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# Fermi-Dirac Statistics

Let us, first of all, consider Fermi-Dirac statistics. According to Equation (8.19), the average number of particles in quantum state can be written (8.21)

Here, we have rearranged the order of summation, using the multiplicative properties of the exponential function. Note that the first sums in the numerator and denominator only involve , whereas the last sums omit the particular state from consideration (this is indicated by the superscript on the summation symbol). Of course, the sums in the previous expression range over all values of the numbers such that and 1 for each , subject to the overall constraint that (8.22)

Let us introduce the function (8.23)

which is defined as the partition function for particles distributed over all quantum states, excluding state , according to Fermi-Dirac statistics. By explicitly performing the sum over and 1, the expression (8.21) reduces to (8.24)

which yields (8.25)

In order to make further progress, we must somehow relate to . Suppose that . It follows that can be Taylor expanded to give (8.26)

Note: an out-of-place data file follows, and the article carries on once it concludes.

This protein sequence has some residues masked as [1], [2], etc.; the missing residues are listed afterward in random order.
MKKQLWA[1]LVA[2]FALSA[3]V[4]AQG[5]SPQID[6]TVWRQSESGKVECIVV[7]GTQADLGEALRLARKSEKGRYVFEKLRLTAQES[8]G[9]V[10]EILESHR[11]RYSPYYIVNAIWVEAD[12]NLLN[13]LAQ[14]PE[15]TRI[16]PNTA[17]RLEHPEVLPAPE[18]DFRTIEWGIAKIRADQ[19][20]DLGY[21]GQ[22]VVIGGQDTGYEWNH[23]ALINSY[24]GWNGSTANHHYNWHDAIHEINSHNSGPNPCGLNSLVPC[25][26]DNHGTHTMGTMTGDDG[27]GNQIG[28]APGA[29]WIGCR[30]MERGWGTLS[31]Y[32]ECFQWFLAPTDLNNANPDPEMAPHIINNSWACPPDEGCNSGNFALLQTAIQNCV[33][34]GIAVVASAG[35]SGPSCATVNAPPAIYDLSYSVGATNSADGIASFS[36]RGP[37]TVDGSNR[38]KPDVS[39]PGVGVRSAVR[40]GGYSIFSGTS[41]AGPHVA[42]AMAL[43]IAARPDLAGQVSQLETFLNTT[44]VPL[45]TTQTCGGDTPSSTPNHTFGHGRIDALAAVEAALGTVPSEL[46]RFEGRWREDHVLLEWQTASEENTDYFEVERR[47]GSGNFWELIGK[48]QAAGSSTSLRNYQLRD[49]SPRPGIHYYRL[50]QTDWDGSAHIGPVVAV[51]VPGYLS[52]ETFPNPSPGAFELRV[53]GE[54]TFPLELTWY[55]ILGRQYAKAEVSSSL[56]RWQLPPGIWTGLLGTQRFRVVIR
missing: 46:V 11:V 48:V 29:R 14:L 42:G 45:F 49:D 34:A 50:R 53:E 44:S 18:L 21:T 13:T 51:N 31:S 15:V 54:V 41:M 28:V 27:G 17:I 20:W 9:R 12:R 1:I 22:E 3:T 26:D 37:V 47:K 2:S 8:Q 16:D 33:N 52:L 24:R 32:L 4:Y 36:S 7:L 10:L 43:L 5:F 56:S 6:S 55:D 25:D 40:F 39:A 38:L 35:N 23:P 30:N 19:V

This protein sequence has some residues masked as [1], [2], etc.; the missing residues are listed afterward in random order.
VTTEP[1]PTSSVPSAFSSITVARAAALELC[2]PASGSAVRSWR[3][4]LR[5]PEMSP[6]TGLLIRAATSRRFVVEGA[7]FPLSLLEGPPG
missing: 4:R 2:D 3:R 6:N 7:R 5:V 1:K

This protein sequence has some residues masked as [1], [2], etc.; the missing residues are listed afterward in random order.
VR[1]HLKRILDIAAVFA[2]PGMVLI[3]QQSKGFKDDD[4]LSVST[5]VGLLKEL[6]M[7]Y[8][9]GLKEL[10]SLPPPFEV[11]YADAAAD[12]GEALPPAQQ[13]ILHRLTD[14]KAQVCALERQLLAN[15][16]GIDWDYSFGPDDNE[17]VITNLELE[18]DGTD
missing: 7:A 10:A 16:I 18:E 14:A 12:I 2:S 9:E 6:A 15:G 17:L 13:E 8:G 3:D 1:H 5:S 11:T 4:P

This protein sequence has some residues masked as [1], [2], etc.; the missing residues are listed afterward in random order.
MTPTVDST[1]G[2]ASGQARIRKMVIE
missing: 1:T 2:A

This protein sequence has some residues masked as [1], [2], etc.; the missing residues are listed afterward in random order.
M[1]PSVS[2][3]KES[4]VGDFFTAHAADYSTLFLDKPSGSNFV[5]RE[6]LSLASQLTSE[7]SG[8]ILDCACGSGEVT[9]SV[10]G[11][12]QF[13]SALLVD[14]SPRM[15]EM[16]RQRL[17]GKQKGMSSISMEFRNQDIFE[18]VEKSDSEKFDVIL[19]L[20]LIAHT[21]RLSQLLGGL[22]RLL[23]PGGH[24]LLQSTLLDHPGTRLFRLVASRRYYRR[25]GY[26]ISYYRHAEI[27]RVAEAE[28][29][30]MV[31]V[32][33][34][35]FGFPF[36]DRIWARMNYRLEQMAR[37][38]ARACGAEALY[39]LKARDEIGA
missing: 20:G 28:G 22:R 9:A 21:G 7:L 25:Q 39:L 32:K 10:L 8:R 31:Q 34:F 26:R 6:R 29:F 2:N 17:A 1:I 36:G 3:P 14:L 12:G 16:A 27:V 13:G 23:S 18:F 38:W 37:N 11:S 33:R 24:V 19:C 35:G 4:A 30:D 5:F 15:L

where (8.27)

As always, we Taylor expand the slowly-varying function , rather than the rapidly-varying function , because the radius of convergence of the latter Taylor series is too small for the series to be of any practical use. Equation (8.26) can be rearranged to give (8.28)

Now, because is a sum over very many different quantum states, we would not expect the logarithm of this function to be sensitive to which particular state, , is excluded from consideration. Let us, therefore, introduce the approximation that is independent of , so that we can write (8.29)

for all . It follows that the derivative (8.27) can be expressed approximately in terms of the derivative of the full partition function (in which the particles are distributed over all quantum states). In fact, (8.30)

Making use of Equation (8.28), with , plus the approximation (8.29), the expression (8.25) reduces to (8.31)

This is called the Fermi-Dirac distribution. The parameter is determined by the constraint that : that is, (8.32)

Note that if becomes sufficiently large. On the other hand, because the denominator in Equation (8.31) can never become less than unity, no matter how small becomes, it follows that . Thus, (8.33)

in accordance with the Pauli exclusion principle.

Equations (8.20) and (8.30) can be integrated to give (8.34)

where use has been made of Equation (8.31).   Next: Photon Statistics Up: Quantum Statistics Previous: Formulation of Statistical Problem
Richard Fitzpatrick 2016-01-25